johnbr

HansUlrichRudel

Biography Rudel, the son of Lutheran minister Johannes, was born in Konradswaldau (Silesia), Germany. He was raised in a number of different Silesian parishes. As a boy he was a poor scholar but a very keen sportsman. In August 1936, after his Abitur (University-preparatory high school diploma), he joined the Luftwaffe as an officer cadet, and began basic training at the "School of Air Warfare" at Wildpark-Werder. In June 1938 he joined I./Sturzkampfgeschwader 168 in Graz as an officer senior cadet. Rudel had difficulty learning the new techniques and was considered unsuitable for combat flying, so on 1 January 1939, he was transferred to the Reconnaissance Flying School at Hildesheim for training in operational reconnaissance. He was promoted to Leutnant (Second Lieutenant) on that date.[2] After completing training he was posted to the Fernaufklärungsgruppe 121 (Long-Range Reconnaissance Group) at Prenzlau. Rudel was a teetotaler and non-smoker. His fellow pilots coined the phrase Hans-Ulrich Rudel, er trinkt nur Sprudel (Hans-Ulrich Rudel, he drinks only sparkling water). [edit] World War II During the Polish Campaign at the start of World War II, he flew (as an observer) on long-range reconnaissance missions over Poland from Breslau. Rudel earned the Iron Cross 2nd Class on 11 October 1939. After a number of requests he was reassigned to dive bombing, joining an Aviation Training Regiment at Crailsheim and then he was assigned to his previous unit, I./Sturzkampfgeschwader 3 (StG 3),[Note 2] at Caen in May 1940. He spent the Battle of Britain as an Oberleutnant (First Lieutenant) in a non-combat role. Still regarded as a poor pilot, he was sent to a Reserve Flight at Graz for dive bombing training. Assigned to I./Sturzkampfgeschwader 2 (StG 2), based at Molaoi, his poor reputation, by then unjustified, preceded him and he also spent the invasion of Crete in a non-combat role. Ju 87 G-2 "Kanonenvogel" with its twin Bordkanone BK 3.7, 37 mm guns. Menu 0:00 Rudel in German newsreel Rudel flew his first four combat missions on 23 June 1941, during the German invasion of the Soviet Union. His demonstrated piloting skills earned him the Iron Cross 1st Class on 18 July 1941. On 23 September 1941, he and another Stuka pilot sank the Soviet battleship Marat, during an air attack on Kronstadt harbor in the Leningrad area, with hits to the bow using 1,000 kg bombs.[3] By the end of December, he had flown his 400th mission and in January 1942 received the Knight's Cross of the Iron Cross. On 10 February 1943, he became the first pilot in history to fly 1,000 sorties. Around this time he also started flying anti-tank operations with the 'Kanonenvogel', or G, version of the Ju-87, through the Battle of Kursk, and into the autumn of 1943, claiming 100 tanks destroyed. By March 1944, he was already Gruppenkommandeur (group commander) of III./StG 2 (appointed on 19 July 1943) and had reached 1,800 operations. At that time he claimed 202 tanks destroyed. On 13 March 1944 Rudel may have been involved in aerial combat with the Hero of the Soviet Union, Lev Shestakov. Shestakov failed to return from this mission and was posted as missing in action. From Rudel's memoirs: Was he shot down by Gadermann [Rudel's rear gunner], or did he go down because of the backwash from my engine during these tight turns? It doesn't matter. My headphones suddenly exploded in confused screams from the Russian radio; the Russians have observed what happened and something special seems to have happened... From the Russian radio-messages, we discover that this was a very famous Soviet fighter pilot, more than once appointed as Hero of the Soviet Union. I should give him credit: he was a good pilot. In November 1944, he was wounded in the thigh and flew subsequent missions with his leg in a plaster cast. On 8 February 1945, a 40 mm shell hit his aircraft. He was badly wounded in the right foot and crash landed inside German lines. His life was saved by his observer Ernst Gadermann who stemmed the bleeding, but Rudel's leg was amputated below the knee. He returned to operations on 25 March 1945, claiming 26 more tanks destroyed before the end of the war. Determined not to fall into Soviet hands, he led three Ju 87s and four FW 190s westward from Bohemia in a 2-hour flight. Landing at Kitzingen airfield, held by the US 405th Fighter Group, Rudel had his men lock the brakes and collapse the landing gear to make the aircraft useless to the Americans and to render the airfield unusable by blocking the airstrip. Then he surrendered to U.S. forces, on 8 May 1945. Eleven months in prisoner of war camps followed. Released by the Americans, he moved to Argentina in 1948. [edit] Achievements According to official Luftwaffe figures, Rudel flew some 2,530 combat missions (a world record).[Note 3] He was never shot down by another pilot, only by anti-aircraft artillery. He was shot down or forced to land 32 times, several times behind enemy lines. Nickname Eagle of the Eastern Front Born 2 July 1916 Konradswaldau, Germany Died 18 December 1982 (aged 66) Rosenheim, Germany Buried at Dornhausen, near Gunzenhausen Allegiance Nazi Germany Service/branch Luftwaffe Years of service 1936–1945 Rank Oberst (Colonel) Unit StG 3, StG 2, SG 2 Commands held III./StG 2, SG 2 Battles/wars World War II Eastern Front Battle of Kursk Awards Knight's Cross of the Iron Cross with Gold Oak Leaves, Swords and Diamonds Other work Writer, Businessman, member of the German Reich Party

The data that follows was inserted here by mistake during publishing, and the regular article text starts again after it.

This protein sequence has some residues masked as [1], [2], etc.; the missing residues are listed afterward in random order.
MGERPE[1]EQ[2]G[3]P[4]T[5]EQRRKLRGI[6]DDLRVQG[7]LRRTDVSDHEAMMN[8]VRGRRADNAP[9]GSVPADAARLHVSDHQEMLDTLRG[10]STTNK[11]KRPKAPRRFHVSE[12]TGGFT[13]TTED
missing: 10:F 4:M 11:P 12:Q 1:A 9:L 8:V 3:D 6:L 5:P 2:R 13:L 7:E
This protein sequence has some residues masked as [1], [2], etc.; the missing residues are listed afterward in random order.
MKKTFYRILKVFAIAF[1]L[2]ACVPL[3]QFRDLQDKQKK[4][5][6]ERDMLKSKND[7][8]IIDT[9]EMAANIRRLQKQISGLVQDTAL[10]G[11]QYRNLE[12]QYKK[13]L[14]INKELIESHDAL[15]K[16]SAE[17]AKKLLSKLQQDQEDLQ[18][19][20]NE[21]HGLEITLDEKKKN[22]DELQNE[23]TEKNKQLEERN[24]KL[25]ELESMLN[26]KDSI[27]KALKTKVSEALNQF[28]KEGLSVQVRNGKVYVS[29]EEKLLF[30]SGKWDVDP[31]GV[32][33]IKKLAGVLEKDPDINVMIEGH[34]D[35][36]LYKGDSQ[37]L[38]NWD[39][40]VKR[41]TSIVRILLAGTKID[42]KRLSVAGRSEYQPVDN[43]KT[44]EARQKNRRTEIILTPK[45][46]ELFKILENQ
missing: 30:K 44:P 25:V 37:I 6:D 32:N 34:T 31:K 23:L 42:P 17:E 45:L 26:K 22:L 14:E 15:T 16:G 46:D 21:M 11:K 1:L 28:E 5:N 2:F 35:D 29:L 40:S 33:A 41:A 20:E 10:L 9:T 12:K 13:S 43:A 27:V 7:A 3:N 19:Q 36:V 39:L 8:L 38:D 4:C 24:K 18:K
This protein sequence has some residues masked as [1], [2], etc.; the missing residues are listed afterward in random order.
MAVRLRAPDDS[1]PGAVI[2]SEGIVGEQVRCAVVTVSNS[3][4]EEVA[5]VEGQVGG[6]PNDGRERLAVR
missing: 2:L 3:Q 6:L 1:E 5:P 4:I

HansUlrichRudel
johnbr, Dec 6, 2012
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